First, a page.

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July 21, 2013GREENSBORO--- It won't be until August 29 that North Carolina provides an answer that plagues college football nationally - how to compete against South Carolina's Jadeveon Clowney - for now, the team is still working on a game plan.
"That's definitely the driving point of the summer," Kareem Martin said. "Everything that we're breaking down on, it's 'Beat South Carolina,' it's in everybody's head. That's all you hear is 'August 29th, South Carolina,' so the guys are really amped for this game."
The game against the Gamecocks is one that Martin anticipates will feel the same way many games last season did, despite the hype. With hyper-conditioned bodies and internal play clocks, the Tar Heels feel that games against differently structured teams are breaks, he says.
"This being the second year in the defense, and everyday in practice going against this no huddle offense is definitely just preparing us for games because it's like a conditioning drill every team period going against those (other UNC) guys," Martin said. "They're getting plays off in about ten seconds and in a game, you've got teams getting off every twenty seconds so it definitely helps us because a game is like a break for us in a sense."
So does Martin stand by his statement that playing other teams feels like a pace-break, even when considering the pressure and opportunity that comes with playing a top ten team in the season opener?
"I don't think they can go as fast as our offense, so yes - definitely," he said..
But the senior defensive end recognizes that regardless of the mark the border battle leaves on UNC's record, the Week One game performance will set a standard that North Carolina will either have to break or live up to throughout the duration of the season.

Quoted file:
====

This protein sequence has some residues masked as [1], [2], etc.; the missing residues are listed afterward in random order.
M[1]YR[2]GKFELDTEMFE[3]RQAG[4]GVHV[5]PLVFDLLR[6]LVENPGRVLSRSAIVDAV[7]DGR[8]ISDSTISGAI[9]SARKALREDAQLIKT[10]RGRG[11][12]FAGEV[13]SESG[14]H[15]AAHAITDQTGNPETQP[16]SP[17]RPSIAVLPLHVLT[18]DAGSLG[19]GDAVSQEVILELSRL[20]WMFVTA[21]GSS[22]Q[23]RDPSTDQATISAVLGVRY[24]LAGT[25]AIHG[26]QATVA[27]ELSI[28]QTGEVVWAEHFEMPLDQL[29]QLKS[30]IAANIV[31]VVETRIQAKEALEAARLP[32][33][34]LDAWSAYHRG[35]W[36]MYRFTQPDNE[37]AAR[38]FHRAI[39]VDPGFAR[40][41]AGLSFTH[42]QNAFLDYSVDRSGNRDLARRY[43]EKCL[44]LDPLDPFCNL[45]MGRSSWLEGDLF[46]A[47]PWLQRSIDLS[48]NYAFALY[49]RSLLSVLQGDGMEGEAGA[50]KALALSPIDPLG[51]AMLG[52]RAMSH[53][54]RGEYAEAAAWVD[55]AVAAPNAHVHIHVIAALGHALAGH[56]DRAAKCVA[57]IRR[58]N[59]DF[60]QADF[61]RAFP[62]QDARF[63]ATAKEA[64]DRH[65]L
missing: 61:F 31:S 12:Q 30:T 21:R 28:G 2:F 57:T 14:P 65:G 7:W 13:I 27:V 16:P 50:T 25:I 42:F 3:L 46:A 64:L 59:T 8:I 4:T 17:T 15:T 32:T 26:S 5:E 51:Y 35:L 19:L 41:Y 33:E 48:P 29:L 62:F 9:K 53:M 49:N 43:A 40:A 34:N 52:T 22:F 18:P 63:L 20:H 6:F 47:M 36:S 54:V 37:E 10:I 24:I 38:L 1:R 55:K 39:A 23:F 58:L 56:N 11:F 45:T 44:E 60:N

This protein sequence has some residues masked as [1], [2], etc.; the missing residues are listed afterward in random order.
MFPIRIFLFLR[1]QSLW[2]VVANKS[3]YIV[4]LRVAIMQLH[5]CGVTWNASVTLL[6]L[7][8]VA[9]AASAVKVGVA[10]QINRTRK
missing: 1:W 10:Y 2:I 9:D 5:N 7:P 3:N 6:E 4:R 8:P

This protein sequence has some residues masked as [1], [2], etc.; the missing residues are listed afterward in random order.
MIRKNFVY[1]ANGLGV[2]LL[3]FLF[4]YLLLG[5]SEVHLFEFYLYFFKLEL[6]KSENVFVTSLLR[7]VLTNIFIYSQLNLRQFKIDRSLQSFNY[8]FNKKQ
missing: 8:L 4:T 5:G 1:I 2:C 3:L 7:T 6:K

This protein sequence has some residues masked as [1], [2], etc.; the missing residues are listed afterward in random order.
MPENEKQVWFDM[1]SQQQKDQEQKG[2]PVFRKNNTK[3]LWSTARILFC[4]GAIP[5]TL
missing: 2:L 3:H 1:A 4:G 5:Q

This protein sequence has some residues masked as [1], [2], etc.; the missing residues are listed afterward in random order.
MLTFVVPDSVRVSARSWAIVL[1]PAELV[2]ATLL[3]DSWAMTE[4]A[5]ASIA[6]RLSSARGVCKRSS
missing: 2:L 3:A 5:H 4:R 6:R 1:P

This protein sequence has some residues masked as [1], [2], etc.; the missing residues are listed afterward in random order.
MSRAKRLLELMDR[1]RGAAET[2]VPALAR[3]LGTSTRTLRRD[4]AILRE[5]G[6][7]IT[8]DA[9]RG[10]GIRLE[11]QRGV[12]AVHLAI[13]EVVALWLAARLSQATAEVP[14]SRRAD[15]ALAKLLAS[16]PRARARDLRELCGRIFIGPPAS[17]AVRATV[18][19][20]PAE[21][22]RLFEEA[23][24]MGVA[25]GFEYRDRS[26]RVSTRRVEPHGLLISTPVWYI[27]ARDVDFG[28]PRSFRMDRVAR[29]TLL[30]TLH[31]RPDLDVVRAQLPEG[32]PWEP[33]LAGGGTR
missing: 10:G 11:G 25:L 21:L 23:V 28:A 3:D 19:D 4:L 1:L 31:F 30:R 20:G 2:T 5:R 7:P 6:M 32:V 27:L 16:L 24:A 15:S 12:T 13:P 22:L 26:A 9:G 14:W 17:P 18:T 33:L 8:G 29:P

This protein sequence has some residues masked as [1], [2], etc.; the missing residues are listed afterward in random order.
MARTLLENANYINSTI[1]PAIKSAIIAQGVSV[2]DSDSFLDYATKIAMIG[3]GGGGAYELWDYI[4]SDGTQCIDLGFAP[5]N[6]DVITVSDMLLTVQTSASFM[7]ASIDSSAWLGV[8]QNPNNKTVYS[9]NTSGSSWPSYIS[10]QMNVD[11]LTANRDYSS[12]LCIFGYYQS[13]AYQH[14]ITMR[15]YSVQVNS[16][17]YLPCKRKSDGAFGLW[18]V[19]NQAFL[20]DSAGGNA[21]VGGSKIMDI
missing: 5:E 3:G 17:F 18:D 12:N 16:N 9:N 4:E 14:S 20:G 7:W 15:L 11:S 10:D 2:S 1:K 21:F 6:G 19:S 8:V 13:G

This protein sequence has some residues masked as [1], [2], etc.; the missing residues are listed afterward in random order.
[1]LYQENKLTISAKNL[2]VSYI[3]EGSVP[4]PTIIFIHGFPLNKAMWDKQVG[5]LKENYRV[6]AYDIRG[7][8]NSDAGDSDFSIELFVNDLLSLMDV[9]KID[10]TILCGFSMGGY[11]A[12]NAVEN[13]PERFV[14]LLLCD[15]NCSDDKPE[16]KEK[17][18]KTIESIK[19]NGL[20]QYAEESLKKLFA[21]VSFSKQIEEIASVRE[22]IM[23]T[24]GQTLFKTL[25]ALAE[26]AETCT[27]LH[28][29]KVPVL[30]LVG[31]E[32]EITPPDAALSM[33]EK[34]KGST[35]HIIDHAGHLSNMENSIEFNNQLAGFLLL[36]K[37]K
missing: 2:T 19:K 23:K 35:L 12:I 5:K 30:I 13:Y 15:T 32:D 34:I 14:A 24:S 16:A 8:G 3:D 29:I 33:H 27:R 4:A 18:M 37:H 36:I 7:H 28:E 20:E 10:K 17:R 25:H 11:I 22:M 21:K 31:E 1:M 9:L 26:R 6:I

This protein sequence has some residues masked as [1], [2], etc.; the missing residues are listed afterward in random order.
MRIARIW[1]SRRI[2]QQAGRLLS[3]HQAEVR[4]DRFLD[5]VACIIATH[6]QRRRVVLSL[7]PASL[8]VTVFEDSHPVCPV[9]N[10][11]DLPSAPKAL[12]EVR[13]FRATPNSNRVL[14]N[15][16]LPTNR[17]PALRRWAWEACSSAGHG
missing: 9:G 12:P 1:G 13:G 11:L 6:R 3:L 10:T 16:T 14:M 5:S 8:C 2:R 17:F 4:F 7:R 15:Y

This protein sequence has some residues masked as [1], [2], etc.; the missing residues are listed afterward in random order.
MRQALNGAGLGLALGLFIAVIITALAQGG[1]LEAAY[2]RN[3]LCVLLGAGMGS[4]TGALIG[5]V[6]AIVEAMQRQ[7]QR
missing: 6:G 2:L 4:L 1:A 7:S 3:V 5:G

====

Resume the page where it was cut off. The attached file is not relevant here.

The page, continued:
"If we win this game, it could propel us into the national spotlight," Martin said. "(It could) bring up the brand of UNC football to where it should be and can be, so I think it's more than win or loss riding on this game, it's branding."
The brand of the Tar Heel football team and entire program took a shift to the faster last season in its first year under coach Larry Fedora as it adopted a spread offense that challenged and improved the physicality and endurance of North Carolina players on both sides of the ball.
And although returning and veteran players did their best to adopt the new play book and style, and posted an ACC Coastal Division-best 8-4 record, going 5-1 in their final six games, the level of comfort was not what quarterback Bryn Renner wanted it to be.
But after a full year with the no-huddle scheme under offensive coordinator/quarterbacks coach Blake Anderson and Fedora's lead, Renner believes he and his teammates have the grasp they need on things.